Bottom line, people: we can (and do) disagree with the intents of certain groups.  Disagreement with the beliefs of others does not, in itself, make us anti-anything. The app does not call for anything EXCEPT keeping the institution of marriage true to the religious beliefs which spawned the institution in the first place.

That and trying to defend the lives of unborn human children - but I have a feeling if Manhattan Declaration had kept to that one subject, their app would still be out there. (Then again, maybe not. The intolerance of party of tolerance has been growing more and more noticeable in recent years.)

akcarver

Exclusionary Christianity is the opposite of Christs? Christianity. Jesus ate with, talked with, ?touched? the unclean, and never judged,or said ?YOU ARE IMMORAL OR NOT LIKE ME?? the sinner

Yes, but he also told the woman who was caught in adultery:Go and SIN NO MORE!

Laurie Fleming

So you say that someone is entitled to his opinion, then call him a bigot, thus attempting to deny that entitlement. That’s not very nice, is it? And you have no sense of irony.

akcarver

Neo said:What exactly have gays done that can fit the definition of bigotry?
Presumably, a group of people sympathetic to what is thought as a ?gay cause? did petition Apple to remove an app from an organization whose stated beliefs fall well within the mainstream of diverse American opinion. Stifling speech because of a political or philosophical disagreement would quite rightly be called a bigoted action. At least that is how several very reasonable people here perceive what happened. While I disagree with much of the Manhattan Declaration, I find it beyond reprehensible that some who I might be more inclined to agree with would stifle their access to promote their thoughts, especially because their thoughts are very mainstream. It?s not only reprehensible, it?s terrible politics.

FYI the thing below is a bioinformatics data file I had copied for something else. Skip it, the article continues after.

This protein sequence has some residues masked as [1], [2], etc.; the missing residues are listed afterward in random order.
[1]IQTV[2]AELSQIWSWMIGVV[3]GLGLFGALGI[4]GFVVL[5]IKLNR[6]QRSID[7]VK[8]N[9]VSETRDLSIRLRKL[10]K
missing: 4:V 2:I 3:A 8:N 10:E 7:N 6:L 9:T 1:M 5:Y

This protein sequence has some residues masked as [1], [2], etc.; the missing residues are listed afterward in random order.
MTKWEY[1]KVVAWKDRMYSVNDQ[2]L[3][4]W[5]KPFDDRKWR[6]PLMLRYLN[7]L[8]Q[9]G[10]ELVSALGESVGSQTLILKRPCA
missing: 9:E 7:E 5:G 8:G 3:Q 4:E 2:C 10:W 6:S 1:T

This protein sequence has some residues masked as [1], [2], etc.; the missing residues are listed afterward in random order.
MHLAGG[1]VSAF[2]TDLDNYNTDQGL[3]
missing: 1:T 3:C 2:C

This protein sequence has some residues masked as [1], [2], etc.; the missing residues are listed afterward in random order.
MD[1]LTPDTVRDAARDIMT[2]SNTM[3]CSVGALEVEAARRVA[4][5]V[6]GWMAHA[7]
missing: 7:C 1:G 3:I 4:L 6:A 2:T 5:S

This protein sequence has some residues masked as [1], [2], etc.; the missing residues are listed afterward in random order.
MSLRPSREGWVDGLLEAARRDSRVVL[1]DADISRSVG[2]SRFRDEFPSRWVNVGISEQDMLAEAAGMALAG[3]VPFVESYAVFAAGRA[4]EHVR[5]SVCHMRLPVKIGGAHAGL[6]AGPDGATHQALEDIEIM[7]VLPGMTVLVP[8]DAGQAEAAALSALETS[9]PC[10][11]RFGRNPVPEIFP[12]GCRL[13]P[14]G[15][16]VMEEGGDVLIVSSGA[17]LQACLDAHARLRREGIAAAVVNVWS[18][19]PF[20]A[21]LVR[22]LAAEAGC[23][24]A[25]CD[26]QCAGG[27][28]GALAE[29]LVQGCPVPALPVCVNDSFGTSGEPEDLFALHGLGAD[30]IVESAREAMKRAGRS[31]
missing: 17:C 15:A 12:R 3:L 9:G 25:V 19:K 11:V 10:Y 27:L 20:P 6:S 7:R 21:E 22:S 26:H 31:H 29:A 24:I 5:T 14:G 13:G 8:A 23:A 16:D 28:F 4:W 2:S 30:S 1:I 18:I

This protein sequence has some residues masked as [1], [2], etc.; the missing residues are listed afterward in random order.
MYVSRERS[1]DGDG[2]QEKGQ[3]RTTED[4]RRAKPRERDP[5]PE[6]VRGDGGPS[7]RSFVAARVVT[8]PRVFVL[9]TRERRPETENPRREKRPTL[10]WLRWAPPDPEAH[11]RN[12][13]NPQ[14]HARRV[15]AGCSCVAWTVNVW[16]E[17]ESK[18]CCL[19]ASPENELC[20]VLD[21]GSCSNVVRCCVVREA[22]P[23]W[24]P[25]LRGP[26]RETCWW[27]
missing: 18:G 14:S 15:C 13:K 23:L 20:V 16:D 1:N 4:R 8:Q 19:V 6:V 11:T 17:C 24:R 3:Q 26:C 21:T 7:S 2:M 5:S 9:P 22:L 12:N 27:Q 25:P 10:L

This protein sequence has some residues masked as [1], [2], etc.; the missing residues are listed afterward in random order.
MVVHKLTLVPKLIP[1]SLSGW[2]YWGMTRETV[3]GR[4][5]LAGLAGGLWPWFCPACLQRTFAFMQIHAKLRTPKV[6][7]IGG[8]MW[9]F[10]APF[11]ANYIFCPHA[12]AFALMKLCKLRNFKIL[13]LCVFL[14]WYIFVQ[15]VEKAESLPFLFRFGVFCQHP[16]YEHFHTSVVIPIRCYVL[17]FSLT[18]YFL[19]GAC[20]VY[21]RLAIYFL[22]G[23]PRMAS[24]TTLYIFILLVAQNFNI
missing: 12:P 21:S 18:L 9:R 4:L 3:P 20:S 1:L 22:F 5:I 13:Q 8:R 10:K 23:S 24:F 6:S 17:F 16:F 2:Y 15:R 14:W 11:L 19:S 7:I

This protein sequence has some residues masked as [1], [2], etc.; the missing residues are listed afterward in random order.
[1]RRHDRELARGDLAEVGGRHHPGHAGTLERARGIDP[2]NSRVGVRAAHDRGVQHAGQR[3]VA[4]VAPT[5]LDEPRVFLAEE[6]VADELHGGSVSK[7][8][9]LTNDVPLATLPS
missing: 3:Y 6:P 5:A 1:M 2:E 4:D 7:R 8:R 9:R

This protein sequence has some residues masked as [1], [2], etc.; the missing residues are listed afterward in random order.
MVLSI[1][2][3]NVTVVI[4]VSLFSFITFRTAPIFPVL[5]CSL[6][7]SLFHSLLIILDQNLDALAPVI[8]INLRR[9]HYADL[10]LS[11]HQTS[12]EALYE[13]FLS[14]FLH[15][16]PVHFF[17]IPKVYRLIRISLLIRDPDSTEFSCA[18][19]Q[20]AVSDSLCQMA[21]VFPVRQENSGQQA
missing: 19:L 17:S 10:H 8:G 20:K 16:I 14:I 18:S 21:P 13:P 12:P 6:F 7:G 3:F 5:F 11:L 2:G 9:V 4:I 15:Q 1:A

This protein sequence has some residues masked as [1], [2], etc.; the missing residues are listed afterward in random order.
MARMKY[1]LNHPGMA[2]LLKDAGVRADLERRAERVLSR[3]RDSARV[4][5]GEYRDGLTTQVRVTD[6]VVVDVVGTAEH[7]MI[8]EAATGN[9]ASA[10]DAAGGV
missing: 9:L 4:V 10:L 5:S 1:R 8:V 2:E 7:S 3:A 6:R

If you want to change people?s minds and hearts, engage in the discussion and don?t be a dick. Period.

This is EXACTLY my view. I have had people I’ve known since high school (more than 30 years ago) just shut down the discussion completely when I’ve disagreed with them about controversial topics. When that happens, I WIN THE ARGUMENT. Or at the very least, they lose their opportunity to change my mind.

akcarver

Pulling this sort of thing seems pretty easy to follow to me. If I created an app where I got a score based on how many Christians I was able to feed to a virtual lion, while laughing and rooting on the carnage, I would hope it would offend enough people to get pulled too. I don?t see much difference.

Then you’re a MORON. MD is NOT calling for mass executions of homosexuals. They are just presenting an unpopular (at Apple) opinion that homosexuality is immoral.

akcarver

Let?s all try to remember that gays make up at least 35% of Apple?s market.

This is clearly within their business interests.